Total Na+, K+ and Cl-: For these determinations, dried powdered (0.5 g) material was put in test tubes (15 ml) and 8 ml of the distilled water was added. The samples were extracted by boiling in distilled water for one hour in a water bath, filtered and volume made up to 50 mL. The analysis of Na+ and K+ was carried out using flame photometer (Sherwood Model 410, Cambridge). The actual quantity of Na+ and K+ in the samples was determined by constructing standard curves separately for both these ions. The K+/Na+ ratio was derived by dividing the content K+ by Na+. The Cl- concentration was determined from simple water extraction with Chloride Analyzer (Model 926, Sherwood Scientific Ltd., Cambridge). The Cl- concentration was directly measured in mg/kg dry weight.
Data analysis: Data obtained at the final harvest were analyzed statistically using computer software COSTAT for various growth parameters at seedling and tillering stage and flag leaf area and yield parameters at grain filling and maturity stages, respectively. The analysis of variance (ANOVA) was performed to find significant differences in various factors and possible interactions of these factors, if any.
Results and Discussion
The results of this project revealed that, despite varietal difference, although wheat growth was hampered by the increased salinity levels, the increased CO2 levels were helpful in counteracting the detrimental effects of salinity. The rising CO2 level proved more beneficial to the sensitive varieties rather than the tolerant varieties, as evident from a greater increase in the net rate of photosynthesis third leaf from the top at seedling stage and flag leaf at grain filling stage. Increased CO2 levels was also helpful in reducing the tissue Na+ and Cl- contents and increasing the K+ contents, improving leaf water potential as well as increased synthesis of cytosolutes (free proline, glycinebetaine and soluble sugars) at all stages of growth of wheat varieties. The increased net rate of photosynthesis is the result of increased Rubisco affinity towards CO2 (Wahid and Rasul, 2005), which is an important manifestation of salinity tolerance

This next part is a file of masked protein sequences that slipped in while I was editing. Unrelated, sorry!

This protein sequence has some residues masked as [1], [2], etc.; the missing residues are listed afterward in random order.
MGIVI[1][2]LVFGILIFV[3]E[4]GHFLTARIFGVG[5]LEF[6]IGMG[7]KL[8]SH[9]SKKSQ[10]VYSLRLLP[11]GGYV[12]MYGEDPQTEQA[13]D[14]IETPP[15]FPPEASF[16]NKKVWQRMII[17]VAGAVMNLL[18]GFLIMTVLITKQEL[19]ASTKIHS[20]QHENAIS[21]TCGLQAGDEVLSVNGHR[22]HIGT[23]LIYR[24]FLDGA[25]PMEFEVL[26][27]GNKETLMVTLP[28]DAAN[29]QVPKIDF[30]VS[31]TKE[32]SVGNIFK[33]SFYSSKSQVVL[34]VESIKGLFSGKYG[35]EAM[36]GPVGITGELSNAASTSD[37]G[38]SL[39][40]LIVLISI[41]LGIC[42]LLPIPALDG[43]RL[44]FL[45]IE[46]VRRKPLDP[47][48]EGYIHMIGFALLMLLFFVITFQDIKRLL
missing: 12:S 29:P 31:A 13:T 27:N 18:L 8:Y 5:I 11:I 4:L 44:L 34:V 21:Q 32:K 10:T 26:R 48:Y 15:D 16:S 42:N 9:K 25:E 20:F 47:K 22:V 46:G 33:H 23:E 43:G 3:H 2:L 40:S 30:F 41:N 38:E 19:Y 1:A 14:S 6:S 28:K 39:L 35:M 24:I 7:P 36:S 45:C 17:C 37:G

It is evident that rising levels of atmospheric carbon dioxide (CO2) can affect air temperature and precipitation patterns, thereby, causing global change in ways yet to be determined. Because of potential alteration in future climatic conditions, soil–water content may be affected in regions of the globe where the foremost grain source, wheat (Triticum aestivum L.), is grown (Food and Agricultural Organization of the United Nation (FAOSTAT, 2007). In general, these studies have shown that increases in CO2 (e.g. a doubling from 350 to 700 ppm) increase photosynthetic rates for C4 species and decrease water use per unit area of vegetation for C3 species (Morison, 1987; Drake et al., 1996; Kimball et al., 2002). Findings of this project clearly show that to cater with the upcoming climatic changes, breeding of varieties may be carried out which are although sensitive to salinity but responsive to increased CO2 levels to certain limits.
There was a substantial improvement in the gas exchange properties particularly Pn and WUE and reduction in the tissue ionic concentrations for Na+ and Cl- but an improvement in K+ and K+/Na+ ratio at seedling, tillering and grain filling stages. Applied salinity hampered the leaf water relations, while elevated CO2 levels helped the plants to maintain high turgor by virtue of the accumulation of osmolytes free proline > glycinebetaine and soluble sugars at all growth stages. Improvements produced in the flag leaf for the physiological attributes were of greater significance due to its significance in the grain filling at maturity. The net photosynthesis of flag leaf appeared to play a greater role in the improved grain yield and harvest index under CO2 enriched environment. Based on the physiological attributes, although salt tolerance of varieties improved under elevated CO2 levels, the basic trend of changes was similar under both the CO2 levels. The growth enhancements due to elevated CO2 levels support the assertion that it acts as foliar fertilizer and supports the plant growth. An upcoming increase in the atmospheric CO2 is likely to improve the net photosynthesis of the salinity stressed wheat
In view of the anticipated increase in CO2 levels in our environment, as well as increased salinization of the soils, it is recommended that breeding efforts should be made to produce such wheat varieties, which can efficiently assimilate CO2 under moderately saline conditions.